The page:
The United States spent most of the aid and stimulus money


Ambulances parked outside the United States Capitol.

Adam Jeffery | CNBC

Nearly two years and six relief bills in the pandemic, the United States has spent the majority of its available Covid rescue funds. But billions of dollars in a handful of categories have not been spent.

Starting under then-President Donald Trump and continuing through President Joe Biden’s administration, Congress approved some $ 4.5 trillion in total aid spending, according to Treasury Department data. Federal agencies have formally committed to using approximately $ 4 trillion and to date have made $ 3.5 trillion in actual payments.

According to budget experts, it often takes a long time for the full amount of funds approved by lawmakers to reach the American people. This is because government agencies such as the Small Business Administration and the Department of Labor go through a process of legal commitment to a portion of the allocated funding, which is known as binding. They then start to actually spend it.

The roughly $ 500 billion in available relief resources that have not been committed may not be spent by agencies. There are deadlines for making these commitments, and they could stretch for years. Details also vary by program. Funds that are ultimately not committed are returned for other government uses.

What agencies can commit to spending may differ from the initial estimates presented in invoices, or they may simply plan to use the funds over a long-term period, said Kristen Kociolek, director of the financial management team. and insurance policy from the United States Government Accountability Office. . A Congressional Budget Office estimate US bailout spending of nearly $ 2 trillion in March 2021, for example, shows that 40% of total spending is expected to occur between 2022 and 2030.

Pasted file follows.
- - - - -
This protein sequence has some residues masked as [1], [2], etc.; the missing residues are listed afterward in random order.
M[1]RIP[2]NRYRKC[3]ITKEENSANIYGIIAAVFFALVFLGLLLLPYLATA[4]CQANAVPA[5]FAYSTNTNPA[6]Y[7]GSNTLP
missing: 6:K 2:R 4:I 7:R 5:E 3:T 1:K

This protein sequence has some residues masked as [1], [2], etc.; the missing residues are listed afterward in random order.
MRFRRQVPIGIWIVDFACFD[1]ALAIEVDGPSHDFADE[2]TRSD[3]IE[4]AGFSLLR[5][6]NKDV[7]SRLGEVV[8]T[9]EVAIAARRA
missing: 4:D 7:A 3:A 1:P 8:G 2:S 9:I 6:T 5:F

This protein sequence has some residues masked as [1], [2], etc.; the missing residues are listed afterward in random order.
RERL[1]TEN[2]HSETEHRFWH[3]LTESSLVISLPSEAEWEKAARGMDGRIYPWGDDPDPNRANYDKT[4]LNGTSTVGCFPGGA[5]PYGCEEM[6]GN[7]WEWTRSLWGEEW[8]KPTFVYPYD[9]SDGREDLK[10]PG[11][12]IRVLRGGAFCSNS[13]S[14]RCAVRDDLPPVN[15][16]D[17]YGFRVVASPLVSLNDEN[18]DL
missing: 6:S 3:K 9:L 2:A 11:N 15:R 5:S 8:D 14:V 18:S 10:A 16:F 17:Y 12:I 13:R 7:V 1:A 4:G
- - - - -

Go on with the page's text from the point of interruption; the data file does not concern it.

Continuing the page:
Education, healthcare and disaster relief are among the areas where the government has spent only a portion of committed funds, according to a CNBC analysis of Treasury data compiled by the Pandemic Response Accountability Committee, or PRAC. The agency was created under the CARES law of March 2020 to support the monitoring of pandemic relief spending.


Covid relief funding, spent and remaining

About $ 3.5 out of $ 4 trillion in spending or incurred is at the doorstep. Gaps

remain in education, health and disaster relief.

Funds committed but not spent

The labels indicate the amount spent // remaining amount

Stimulation controls

$ 844 billion spent // $ 0 remaining

Unemployment

compensation

$ 666 billion // $ 56 billion

K-12, professional

$ 60 billion // $ 203 billion

All other categories

$ 563 billion // $ 40 billion

Other income security

$ 145 billion // $ 67 billion

Paycheque Protection Program

$ 828 billion // $ 3 billion

Trade and housing credit

community and regional

development (includes

disaster relief) $ 48 billion // $ 75 billion

Note: Includes measures directly related to spending. As of December 6, 2021.

Source: CNBC analysis of Treasury data compiled by the Pandemic Response Accountability Committee

Covid relief funding, spent and

remaining

About $ 3.5 of the $ 4 trillion committed, or

engaged, expenses are at the door. Gaps

remain in education, health and disaster relief.

Funds committed but not spent

The labels indicate the amount spent // remaining amount

Stimulation controls

$ 844 billion spent // $ 0 remaining

Unemployment

compensation

$ 666 billion // $ 56 billion

Other income

Security

$ 145 billion // $ 67 billion

Trade and housing credit

Paycheque Protection Program

$ 828 billion // $ 3 billion

K-12,

professional

$ 60 billion //

203 billion dollars

All other categories

$ 563 billion // $ 40 billion

community and regional

development (includes

disaster relief) $ 48 billion // $ 75 billion

Note: Includes measures directly related to spending.

Source: CNBC analysis of compiled Treasury data

by responsibility for responding to the pandemic

Committee. As of December 6, 2021.

Covid relief funding, spent and remaining

About $ 3.5 out of $ 4 trillion of expenses incurred or incurred

gate. Gaps remain in education, health and disaster relief.

Funds committed but not spent

The labels indicate the amount spent // remaining amount

Trade and

housing loan

Stimulation controls

$ 844 billion spent // $ 0 remaining

Paycheque protection

Program

$ 828 billion // $ 3 billion

Other

Income

Security

$ 145 billion //

$ 67 billion

Unemployment benefits

$ 666 billion // $ 56 billion

All other categories

$ 563 billion // $ 40 billion

K-12, professional

$ 60 billion // $ 203 billion

community and regional

development (includes

disaster relief) $ 48 billion // $ 75 billion

Note: Includes measures directly related to spending.

Source: CNBC analysis of Treasury data compiled by the pandemic response

Responsibility committee. As of December 6, 2021.